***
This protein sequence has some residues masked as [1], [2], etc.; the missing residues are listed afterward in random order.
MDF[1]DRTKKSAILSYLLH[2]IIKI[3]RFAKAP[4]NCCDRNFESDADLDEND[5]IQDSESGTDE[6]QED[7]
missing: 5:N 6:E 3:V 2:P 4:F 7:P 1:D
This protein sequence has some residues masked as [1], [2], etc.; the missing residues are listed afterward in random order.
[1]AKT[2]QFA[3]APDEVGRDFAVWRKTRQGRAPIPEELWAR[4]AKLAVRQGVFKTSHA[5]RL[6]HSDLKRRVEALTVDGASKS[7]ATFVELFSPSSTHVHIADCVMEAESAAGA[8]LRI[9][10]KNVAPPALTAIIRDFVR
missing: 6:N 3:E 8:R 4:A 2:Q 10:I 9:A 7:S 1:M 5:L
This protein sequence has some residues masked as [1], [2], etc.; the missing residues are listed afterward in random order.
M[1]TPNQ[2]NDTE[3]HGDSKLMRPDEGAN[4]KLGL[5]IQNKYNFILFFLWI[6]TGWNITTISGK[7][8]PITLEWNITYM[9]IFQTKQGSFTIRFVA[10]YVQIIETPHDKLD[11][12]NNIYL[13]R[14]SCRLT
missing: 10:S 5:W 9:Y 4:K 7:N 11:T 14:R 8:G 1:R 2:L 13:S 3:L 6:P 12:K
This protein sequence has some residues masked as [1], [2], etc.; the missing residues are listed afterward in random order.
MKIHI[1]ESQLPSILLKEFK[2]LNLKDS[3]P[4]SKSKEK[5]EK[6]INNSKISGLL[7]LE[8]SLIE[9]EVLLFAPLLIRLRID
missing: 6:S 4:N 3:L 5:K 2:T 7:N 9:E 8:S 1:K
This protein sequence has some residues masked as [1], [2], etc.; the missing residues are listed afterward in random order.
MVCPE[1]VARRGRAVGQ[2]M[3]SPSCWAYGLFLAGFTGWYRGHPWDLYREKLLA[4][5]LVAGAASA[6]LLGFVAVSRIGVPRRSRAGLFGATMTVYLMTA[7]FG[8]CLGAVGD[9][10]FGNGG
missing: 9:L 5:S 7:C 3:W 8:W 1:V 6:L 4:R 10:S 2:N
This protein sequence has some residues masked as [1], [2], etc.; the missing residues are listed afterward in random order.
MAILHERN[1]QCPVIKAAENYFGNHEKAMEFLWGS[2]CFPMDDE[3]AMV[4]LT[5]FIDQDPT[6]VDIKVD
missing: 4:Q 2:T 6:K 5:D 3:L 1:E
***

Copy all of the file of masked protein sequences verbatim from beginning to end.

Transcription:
This protein sequence has some residues masked as [1], [2], etc.; the missing residues are listed afterward in random order.
MDF[1]DRTKKSAILSYLLH[2]IIKI[3]RFAKAP[4]NCCDRNFESDADLDEND[5]IQDSESGTDE[6]QED[7]
missing: 5:N 6:E 3:V 2:P 4:F 7:P 1:D
This protein sequence has some residues masked as [1], [2], etc.; the missing residues are listed afterward in random order.
[1]AKT[2]QFA[3]APDEVGRDFAVWRKTRQGRAPIPEELWAR[4]AKLAVRQGVFKTSHA[5]RL[6]HSDLKRRVEALTVDGASKS[7]ATFVELFSPSSTHVHIADCVMEAESAAGA[8]LRI[9][10]KNVAPPALTAIIRDFVR
missing: 6:N 3:E 8:R 4:A 2:Q 10:I 9:A 7:S 1:M 5:L
This protein sequence has some residues masked as [1], [2], etc.; the missing residues are listed afterward in random order.
M[1]TPNQ[2]NDTE[3]HGDSKLMRPDEGAN[4]KLGL[5]IQNKYNFILFFLWI[6]TGWNITTISGK[7][8]PITLEWNITYM[9]IFQTKQGSFTIRFVA[10]YVQIIETPHDKLD[11][12]NNIYL[13]R[14]SCRLT
missing: 10:S 5:W 9:Y 4:K 7:N 11:T 14:R 8:G 1:R 2:L 13:S 3:L 6:P 12:K
This protein sequence has some residues masked as [1], [2], etc.; the missing residues are listed afterward in random order.
MKIHI[1]ESQLPSILLKEFK[2]LNLKDS[3]P[4]SKSKEK[5]EK[6]INNSKISGLL[7]LE[8]SLIE[9]EVLLFAPLLIRLRID
missing: 6:S 4:N 3:L 5:K 2:T 7:N 9:E 8:S 1:K
This protein sequence has some residues masked as [1], [2], etc.; the missing residues are listed afterward in random order.
MVCPE[1]VARRGRAVGQ[2]M[3]SPSCWAYGLFLAGFTGWYRGHPWDLYREKLLA[4][5]LVAGAASA[6]LLGFVAVSRIGVPRRSRAGLFGATMTVYLMTA[7]FG[8]CLGAVGD[9][10]FGNGG
missing: 9:L 5:S 7:C 3:W 8:W 1:V 6:L 4:R 10:S 2:N
This protein sequence has some residues masked as [1], [2], etc.; the missing residues are listed afterward in random order.
MAILHERN[1]QCPVIKAAENYFGNHEKAMEFLWGS[2]CFPMDDE[3]AMV[4]LT[5]FIDQDPT[6]VDIKVD
missing: 4:Q 2:T 6:K 5:D 3:L 1:E